In the Frick of Time

Ann Frick specializes in taking over tough cases and winning

Published in 2010 Colorado Super Lawyers — April 2010

In 2004, as Ann Frick, a founding partner at Denver’s Jacobs Chase Frick Kleinkopf & Kelley, was planning for the Triple Bypass—a 120-mile bicycle ride with more than 10,000 feet in elevation gain—her husband, Ford, said about one particular leg, “You do realize it’s 28 miles, all uphill, from Idaho Springs to Loveland Pass.”

“My response was, ‘You can do anything for 28 miles,’” Frick remembers. “That’s the same mindset I have when I’m tackling tough cases.”

Frick, 59, knows tough cases. She has represented clients ranging from a developer seeking tens of millions in breached-contract damages to a single mother fighting her powerful ex-husband for custody of their only child, to a policewoman who claimed she was demoted because of personal politics.

“She’s a very diligent, hard-working, thorough lawyer,” says Ed Kahn, a former partner. “One thing she has that puts her head-and-shoulders above the average lawyer is her ability to read people. … She’s very good at figuring out where people are coming from.”

“She’s a litigator, and litigators are paid to be pit bulls and strong advocates for their clients,” says one of Frick’s clients. “But she also has the ability to rise above the fray, see the bigger picture and apply common sense and balance to the issues at hand.”

“She is wonderfully gifted at being able to grasp complex legal issues and apply them to real-life situations,” adds attorney and friend Liz Starrs. “And I don’t know if she ever sleeps, but she has raised two daughters, has a great marriage and has devoted and given a lot back to the community.”

 

Frick arrived from Texas in 1969 to attend Colorado College. “Growing up in Dallas in the ’60s, the only girls’ sport was shopping at the malls,” Frick says. “Coming to Colorado really made a very big difference in my life. I felt that it was fine to be a smart girl. It was eye-opening in terms of a lot of ideas and thinking and critical analysis.”

After she received her undergraduate degree, Frick spent two years waiting tables and skiing in Steamboat Springs, where she developed her love of the outdoors. Then she grew restless. Her grandfather was a corporate lawyer, and her parents were politically active and opinionated, so law school seemed a perfect fit.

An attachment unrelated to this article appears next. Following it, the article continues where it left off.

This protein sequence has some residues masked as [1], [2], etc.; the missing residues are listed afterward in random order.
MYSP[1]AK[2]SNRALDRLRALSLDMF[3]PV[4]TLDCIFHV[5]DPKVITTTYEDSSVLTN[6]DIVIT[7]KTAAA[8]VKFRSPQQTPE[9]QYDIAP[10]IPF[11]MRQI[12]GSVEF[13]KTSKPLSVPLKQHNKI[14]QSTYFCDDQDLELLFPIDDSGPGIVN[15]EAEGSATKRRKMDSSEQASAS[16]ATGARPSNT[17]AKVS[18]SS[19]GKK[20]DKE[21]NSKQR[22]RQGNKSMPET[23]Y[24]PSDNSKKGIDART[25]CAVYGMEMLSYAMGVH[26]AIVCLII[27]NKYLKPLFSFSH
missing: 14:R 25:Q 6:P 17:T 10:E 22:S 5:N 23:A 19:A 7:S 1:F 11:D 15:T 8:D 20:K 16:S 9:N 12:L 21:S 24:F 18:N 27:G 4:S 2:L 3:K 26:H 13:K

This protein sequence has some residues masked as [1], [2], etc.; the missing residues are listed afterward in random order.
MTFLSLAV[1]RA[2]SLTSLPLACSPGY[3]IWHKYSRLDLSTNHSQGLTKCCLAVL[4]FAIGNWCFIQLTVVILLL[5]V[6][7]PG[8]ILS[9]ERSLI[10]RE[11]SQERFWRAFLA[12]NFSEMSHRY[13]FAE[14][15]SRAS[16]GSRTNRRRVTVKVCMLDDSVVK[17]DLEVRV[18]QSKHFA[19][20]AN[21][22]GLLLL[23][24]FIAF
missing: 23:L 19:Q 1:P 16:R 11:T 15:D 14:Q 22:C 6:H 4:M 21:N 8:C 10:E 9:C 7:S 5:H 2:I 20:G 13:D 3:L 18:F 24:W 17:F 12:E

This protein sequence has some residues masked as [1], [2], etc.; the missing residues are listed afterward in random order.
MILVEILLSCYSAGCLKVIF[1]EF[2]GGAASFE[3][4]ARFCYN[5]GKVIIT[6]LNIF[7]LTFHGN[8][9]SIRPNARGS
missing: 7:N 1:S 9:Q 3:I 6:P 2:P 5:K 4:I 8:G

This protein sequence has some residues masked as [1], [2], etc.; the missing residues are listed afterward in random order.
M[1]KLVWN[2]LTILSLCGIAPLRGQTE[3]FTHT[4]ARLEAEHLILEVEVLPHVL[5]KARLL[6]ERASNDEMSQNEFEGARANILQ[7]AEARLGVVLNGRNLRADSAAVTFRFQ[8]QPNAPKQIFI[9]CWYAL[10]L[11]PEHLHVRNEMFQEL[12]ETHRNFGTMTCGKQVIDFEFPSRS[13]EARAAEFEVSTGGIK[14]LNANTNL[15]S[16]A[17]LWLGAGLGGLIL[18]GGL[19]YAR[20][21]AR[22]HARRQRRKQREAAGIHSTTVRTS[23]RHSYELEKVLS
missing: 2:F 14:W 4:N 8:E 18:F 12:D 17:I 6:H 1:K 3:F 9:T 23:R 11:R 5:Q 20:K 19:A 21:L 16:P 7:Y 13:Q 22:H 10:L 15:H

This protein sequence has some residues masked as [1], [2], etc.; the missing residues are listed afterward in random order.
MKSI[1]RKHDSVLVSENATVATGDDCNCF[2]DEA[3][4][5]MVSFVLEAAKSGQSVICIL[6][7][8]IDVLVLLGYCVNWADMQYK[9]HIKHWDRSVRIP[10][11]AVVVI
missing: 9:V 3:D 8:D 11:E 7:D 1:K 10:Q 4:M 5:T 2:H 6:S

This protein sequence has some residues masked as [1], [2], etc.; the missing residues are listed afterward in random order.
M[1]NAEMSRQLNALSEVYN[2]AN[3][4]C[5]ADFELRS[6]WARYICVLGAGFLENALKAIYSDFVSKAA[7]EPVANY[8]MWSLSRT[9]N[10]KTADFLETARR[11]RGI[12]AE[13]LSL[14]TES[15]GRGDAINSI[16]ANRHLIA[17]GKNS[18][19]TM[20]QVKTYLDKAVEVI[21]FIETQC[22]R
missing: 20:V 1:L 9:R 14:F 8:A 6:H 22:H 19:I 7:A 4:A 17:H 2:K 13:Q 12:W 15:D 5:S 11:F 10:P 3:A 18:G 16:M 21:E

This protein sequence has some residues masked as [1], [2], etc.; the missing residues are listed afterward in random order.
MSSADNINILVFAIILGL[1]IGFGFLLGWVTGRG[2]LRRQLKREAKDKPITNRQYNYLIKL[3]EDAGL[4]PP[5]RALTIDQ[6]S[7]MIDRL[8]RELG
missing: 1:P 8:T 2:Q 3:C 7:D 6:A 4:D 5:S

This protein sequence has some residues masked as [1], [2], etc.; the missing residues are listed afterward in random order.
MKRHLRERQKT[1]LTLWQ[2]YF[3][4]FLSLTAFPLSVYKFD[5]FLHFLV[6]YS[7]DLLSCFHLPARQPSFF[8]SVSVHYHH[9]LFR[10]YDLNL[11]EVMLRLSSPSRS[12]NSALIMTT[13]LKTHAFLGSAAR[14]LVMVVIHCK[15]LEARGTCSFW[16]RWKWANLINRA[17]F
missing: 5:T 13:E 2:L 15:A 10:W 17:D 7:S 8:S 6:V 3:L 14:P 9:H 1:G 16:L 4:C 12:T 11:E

“I knew I wanted to be a trial attorney from my first assignment as a clerk at Holme Roberts & Owen,” Frick says. Five days on the job, she was assigned to write the brief for two senior associates representing United Bank of Denver (now Wells Fargo) on a case in her old stomping grounds: Steamboat Springs. “I helped them on the case law,” she says. “But nearly as important, I also knew all the waiters and bartenders in town so I was able to get them free beers after a hard day in court.”

A few years later, following the advice of Jeffrey Chase—Frick’s mentor, friend and now partner—she went to work for the Denver district attorney’s office. Her first felony trial, she assumed, was a slam-dunk. A young man was accused of breaking into a soda-dispensing machine and stealing quarters. “They got him with all the money,” she says. “But I lost the case to the public defender because he was able to create enough reasonable doubt. All the evidence was circumstantial. I learned you have to anticipate what the other side is going to do.”

As she gained more confidence in court, she became especially good at reading people for jury selection.

In fact, a few years later, in 1987, she was a partner at Kelly Haglund Garnsey & Kahn, working as co-counsel with Woody Garnsey in a high-stakes, four-week trial involving a real estate developer seeking $21 million in damages from Denver’s Children’s Hospital; Frick’s team represented the developer. Frick was the youngest lawyer on the case, and she lost so much weight—“probably from the long hours of preparation, loss of sleep, skipping meals and anxiety,” she says—that she walked into the courtroom with her skirt held up by a safety pin.

“I started out doing the jury selection,” she says. “After I was done, the senior lawyer from the opposing side came over and asked, ‘Where’d you learn how to do that?’”

It was also her responsibility to carve out the damages theory. The case involved a 20-year lease that the corporate arm of Children’s Hospital didn’t follow through on, and Frick held the hospital to the letter of the lease.

She recalls hearing the other side say she was “all wet” on her damages theory. “But in the end I persuaded the judge that I was right,” she says, “and she gave the jury the damages instructions I had requested. As it turns out, this was the only legal issue that we prevailed upon in the appeal.” Indeed, though Frick and Garnsey earned their client a $21 million verdict, the highest jury verdict awarded in the state at that time, a few months later, Frick says, “The judge took the case away from us, entering a judgment notwithstanding verdict.”

Still, Garnsey was impressed—in both cases he tried with her. “One of the things that was absolutely over-the-top were two of the best voir dires I’ve ever seen,” he says. “She has the capacity to connect with potential jurors in a very personal way. … She has a very good conversational style in her jury selection. … I was blown away by it.”